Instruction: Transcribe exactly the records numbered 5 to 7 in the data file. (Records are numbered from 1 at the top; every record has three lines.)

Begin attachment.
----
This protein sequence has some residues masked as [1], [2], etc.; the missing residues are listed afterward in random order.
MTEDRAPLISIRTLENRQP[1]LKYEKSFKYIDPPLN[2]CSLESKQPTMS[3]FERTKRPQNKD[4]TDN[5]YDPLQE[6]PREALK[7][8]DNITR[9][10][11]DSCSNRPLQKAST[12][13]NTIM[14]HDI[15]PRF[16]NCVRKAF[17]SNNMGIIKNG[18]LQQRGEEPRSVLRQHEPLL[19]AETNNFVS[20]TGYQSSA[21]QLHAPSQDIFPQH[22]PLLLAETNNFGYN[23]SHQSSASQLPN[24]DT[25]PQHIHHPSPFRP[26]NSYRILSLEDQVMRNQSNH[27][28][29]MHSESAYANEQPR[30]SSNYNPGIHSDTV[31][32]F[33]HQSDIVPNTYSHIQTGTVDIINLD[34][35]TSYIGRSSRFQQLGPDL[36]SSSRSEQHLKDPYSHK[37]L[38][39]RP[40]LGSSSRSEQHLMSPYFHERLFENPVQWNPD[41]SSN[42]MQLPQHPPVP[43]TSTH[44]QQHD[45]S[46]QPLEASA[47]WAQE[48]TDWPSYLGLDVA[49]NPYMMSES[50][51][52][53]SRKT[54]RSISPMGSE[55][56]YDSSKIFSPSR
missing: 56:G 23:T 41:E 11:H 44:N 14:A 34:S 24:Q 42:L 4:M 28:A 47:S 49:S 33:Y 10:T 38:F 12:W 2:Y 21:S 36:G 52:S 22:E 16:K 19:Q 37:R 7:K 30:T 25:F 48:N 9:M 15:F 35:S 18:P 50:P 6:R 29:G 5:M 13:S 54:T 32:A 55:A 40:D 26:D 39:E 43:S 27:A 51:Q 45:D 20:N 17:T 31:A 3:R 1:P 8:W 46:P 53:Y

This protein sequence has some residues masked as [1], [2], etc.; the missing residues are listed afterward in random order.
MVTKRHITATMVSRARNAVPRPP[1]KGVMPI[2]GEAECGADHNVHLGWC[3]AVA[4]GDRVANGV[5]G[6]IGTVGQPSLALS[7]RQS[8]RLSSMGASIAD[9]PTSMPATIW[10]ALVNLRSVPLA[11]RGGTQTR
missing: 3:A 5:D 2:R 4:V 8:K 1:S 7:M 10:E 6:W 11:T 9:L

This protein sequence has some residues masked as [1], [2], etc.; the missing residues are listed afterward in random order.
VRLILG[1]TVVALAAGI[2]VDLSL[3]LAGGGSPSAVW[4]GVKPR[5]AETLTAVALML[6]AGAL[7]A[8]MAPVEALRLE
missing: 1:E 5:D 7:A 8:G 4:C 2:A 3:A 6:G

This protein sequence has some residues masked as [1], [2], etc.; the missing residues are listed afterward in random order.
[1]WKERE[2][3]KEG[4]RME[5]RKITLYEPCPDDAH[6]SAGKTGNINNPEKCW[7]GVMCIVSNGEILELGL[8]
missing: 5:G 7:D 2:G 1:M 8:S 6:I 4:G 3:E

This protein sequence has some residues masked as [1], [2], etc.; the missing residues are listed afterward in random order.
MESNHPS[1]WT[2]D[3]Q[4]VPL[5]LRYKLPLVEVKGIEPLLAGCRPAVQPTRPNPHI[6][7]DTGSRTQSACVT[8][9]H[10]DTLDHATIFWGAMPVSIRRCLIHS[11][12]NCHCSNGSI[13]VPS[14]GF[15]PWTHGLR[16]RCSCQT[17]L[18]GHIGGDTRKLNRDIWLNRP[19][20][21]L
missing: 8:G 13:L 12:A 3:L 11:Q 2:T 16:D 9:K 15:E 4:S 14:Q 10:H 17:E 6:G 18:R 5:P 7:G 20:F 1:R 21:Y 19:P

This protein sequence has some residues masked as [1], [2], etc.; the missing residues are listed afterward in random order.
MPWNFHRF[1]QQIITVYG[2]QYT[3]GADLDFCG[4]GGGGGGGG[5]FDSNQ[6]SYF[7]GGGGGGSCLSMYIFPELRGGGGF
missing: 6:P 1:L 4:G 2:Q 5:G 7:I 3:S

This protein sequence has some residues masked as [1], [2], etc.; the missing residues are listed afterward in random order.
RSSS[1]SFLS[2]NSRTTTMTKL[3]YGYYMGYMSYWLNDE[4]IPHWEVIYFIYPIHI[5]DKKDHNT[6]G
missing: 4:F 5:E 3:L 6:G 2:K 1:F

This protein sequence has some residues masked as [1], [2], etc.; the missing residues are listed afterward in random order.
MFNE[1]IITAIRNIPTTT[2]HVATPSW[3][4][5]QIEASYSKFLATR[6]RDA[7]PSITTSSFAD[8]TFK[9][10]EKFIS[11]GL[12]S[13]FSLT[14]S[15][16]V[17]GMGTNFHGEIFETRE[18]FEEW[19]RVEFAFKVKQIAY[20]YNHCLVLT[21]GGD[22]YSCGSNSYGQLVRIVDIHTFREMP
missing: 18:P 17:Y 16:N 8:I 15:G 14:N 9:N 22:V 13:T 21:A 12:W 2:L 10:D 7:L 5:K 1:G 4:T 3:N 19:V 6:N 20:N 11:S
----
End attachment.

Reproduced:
This protein sequence has some residues masked as [1], [2], etc.; the missing residues are listed afterward in random order.
MESNHPS[1]WT[2]D[3]Q[4]VPL[5]LRYKLPLVEVKGIEPLLAGCRPAVQPTRPNPHI[6][7]DTGSRTQSACVT[8][9]H[10]DTLDHATIFWGAMPVSIRRCLIHS[11][12]NCHCSNGSI[13]VPS[14]GF[15]PWTHGLR[16]RCSCQT[17]L[18]GHIGGDTRKLNRDIWLNRP[19][20][21]L
missing: 8:G 13:L 12:A 3:L 11:Q 2:T 16:D 9:K 15:E 4:S 14:Q 10:H 17:E 6:G 18:R 5:P 7:G 20:F 1:R 21:Y 19:P

This protein sequence has some residues masked as [1], [2], etc.; the missing residues are listed afterward in random order.
MPWNFHRF[1]QQIITVYG[2]QYT[3]GADLDFCG[4]GGGGGGGG[5]FDSNQ[6]SYF[7]GGGGGGSCLSMYIFPELRGGGGF
missing: 6:P 1:L 4:G 2:Q 5:G 7:I 3:S

This protein sequence has some residues masked as [1], [2], etc.; the missing residues are listed afterward in random order.
RSSS[1]SFLS[2]NSRTTTMTKL[3]YGYYMGYMSYWLNDE[4]IPHWEVIYFIYPIHI[5]DKKDHNT[6]G
missing: 4:F 5:E 3:L 6:G 2:K 1:F